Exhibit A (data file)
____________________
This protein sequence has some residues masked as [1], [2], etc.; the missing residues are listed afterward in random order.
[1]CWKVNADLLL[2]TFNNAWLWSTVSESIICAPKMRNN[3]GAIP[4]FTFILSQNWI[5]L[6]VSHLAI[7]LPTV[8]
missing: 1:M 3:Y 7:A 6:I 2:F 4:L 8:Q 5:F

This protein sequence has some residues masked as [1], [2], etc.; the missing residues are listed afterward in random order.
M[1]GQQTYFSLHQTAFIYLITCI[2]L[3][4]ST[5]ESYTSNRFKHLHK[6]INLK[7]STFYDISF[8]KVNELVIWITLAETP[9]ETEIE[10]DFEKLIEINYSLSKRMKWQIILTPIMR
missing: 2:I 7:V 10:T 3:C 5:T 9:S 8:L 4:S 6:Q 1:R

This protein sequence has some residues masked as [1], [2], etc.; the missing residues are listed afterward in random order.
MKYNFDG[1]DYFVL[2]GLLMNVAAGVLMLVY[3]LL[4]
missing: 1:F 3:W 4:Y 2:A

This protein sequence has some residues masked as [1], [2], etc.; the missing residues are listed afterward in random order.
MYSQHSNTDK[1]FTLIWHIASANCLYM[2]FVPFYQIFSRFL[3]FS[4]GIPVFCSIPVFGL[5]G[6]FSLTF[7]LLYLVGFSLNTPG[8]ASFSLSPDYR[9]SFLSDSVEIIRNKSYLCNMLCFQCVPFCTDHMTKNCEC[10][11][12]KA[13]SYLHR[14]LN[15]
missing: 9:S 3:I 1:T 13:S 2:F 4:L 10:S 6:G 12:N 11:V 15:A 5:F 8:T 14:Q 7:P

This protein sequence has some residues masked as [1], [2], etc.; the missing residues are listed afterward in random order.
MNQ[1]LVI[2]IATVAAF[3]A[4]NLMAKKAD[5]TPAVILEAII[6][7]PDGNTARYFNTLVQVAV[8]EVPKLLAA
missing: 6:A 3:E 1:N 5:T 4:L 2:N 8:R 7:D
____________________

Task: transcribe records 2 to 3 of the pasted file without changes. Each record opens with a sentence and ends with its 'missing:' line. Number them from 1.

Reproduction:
This protein sequence has some residues masked as [1], [2], etc.; the missing residues are listed afterward in random order.
M[1]GQQTYFSLHQTAFIYLITCI[2]L[3][4]ST[5]ESYTSNRFKHLHK[6]INLK[7]STFYDISF[8]KVNELVIWITLAETP[9]ETEIE[10]DFEKLIEINYSLSKRMKWQIILTPIMR
missing: 2:I 7:V 10:T 3:C 5:T 9:S 8:L 4:S 6:Q 1:R

This protein sequence has some residues masked as [1], [2], etc.; the missing residues are listed afterward in random order.
MKYNFDG[1]DYFVL[2]GLLMNVAAGVLMLVY[3]LL[4]
missing: 1:F 3:W 4:Y 2:A